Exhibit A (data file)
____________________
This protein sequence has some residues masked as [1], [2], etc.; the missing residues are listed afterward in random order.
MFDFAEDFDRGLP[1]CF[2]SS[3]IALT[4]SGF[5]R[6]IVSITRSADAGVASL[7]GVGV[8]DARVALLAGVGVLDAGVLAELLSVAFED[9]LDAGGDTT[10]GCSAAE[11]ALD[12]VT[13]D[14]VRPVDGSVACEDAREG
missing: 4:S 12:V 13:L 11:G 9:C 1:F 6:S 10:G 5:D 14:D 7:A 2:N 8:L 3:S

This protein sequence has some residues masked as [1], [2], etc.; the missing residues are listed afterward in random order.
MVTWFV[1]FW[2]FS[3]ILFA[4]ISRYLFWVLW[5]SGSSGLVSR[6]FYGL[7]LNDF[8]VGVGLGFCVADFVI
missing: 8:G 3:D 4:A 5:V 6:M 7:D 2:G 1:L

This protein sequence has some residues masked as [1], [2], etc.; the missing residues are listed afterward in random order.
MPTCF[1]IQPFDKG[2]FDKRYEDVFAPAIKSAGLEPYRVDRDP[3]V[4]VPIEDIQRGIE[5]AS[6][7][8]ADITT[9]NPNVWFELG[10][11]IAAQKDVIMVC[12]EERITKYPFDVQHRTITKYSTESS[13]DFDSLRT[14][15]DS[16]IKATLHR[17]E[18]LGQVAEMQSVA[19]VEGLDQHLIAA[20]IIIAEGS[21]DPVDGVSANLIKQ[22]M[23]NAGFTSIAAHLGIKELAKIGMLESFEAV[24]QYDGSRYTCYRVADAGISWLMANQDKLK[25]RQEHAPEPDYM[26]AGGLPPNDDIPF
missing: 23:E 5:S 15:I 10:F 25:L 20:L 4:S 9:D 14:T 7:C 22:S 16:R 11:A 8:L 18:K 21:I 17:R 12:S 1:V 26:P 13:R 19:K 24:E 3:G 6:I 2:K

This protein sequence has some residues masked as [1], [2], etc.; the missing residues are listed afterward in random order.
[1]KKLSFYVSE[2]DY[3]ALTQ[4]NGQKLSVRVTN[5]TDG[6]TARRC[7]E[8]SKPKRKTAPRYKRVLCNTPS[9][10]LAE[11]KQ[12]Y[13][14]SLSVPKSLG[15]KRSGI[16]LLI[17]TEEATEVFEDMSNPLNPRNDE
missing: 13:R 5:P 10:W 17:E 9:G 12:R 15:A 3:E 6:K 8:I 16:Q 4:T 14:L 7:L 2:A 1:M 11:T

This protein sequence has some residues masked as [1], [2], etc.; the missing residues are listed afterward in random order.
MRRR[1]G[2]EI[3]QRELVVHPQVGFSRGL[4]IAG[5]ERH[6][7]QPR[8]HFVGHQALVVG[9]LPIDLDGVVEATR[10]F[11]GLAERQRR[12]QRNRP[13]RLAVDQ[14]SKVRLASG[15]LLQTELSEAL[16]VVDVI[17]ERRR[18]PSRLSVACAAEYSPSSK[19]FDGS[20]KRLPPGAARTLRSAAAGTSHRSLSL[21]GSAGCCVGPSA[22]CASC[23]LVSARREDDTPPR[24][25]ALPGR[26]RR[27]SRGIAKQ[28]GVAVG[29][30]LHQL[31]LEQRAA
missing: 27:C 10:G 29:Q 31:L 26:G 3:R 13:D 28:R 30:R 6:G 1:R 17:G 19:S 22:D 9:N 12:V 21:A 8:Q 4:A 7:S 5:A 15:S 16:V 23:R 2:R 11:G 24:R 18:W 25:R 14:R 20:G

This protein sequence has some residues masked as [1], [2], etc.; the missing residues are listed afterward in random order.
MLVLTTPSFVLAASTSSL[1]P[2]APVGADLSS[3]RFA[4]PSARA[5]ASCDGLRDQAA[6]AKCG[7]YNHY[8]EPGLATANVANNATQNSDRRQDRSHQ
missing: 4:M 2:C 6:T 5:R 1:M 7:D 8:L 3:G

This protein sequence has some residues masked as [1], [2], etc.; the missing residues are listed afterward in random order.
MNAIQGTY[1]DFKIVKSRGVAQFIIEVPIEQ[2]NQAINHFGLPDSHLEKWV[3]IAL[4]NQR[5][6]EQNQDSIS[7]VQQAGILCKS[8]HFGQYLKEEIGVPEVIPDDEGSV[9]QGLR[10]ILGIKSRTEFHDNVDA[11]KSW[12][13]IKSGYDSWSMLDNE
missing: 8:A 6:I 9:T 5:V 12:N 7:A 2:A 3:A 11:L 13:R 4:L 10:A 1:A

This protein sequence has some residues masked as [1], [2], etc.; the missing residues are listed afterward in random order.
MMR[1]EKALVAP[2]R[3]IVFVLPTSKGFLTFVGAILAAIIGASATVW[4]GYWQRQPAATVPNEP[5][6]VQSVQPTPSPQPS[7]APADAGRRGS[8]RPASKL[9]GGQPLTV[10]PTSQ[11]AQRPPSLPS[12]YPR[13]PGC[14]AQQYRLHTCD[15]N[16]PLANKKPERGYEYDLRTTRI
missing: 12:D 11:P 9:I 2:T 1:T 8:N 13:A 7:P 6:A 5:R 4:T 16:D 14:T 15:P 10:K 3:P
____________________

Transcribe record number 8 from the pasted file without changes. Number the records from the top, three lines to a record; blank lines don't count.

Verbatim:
This protein sequence has some residues masked as [1], [2], etc.; the missing residues are listed afterward in random order.
MMR[1]EKALVAP[2]R[3]IVFVLPTSKGFLTFVGAILAAIIGASATVW[4]GYWQRQPAATVPNEP[5][6]VQSVQPTPSPQPS[7]APADAGRRGS[8]RPASKL[9]GGQPLTV[10]PTSQ[11]AQRPPSLPS[12]YPR[13]PGC[14]AQQYRLHTCD[15]N[16]PLANKKPERGYEYDLRTTRI
missing: 12:D 11:P 9:I 2:T 1:T 8:N 13:A 7:P 6:A 5:R 4:T 16:D 14:T 15:P 10:K 3:P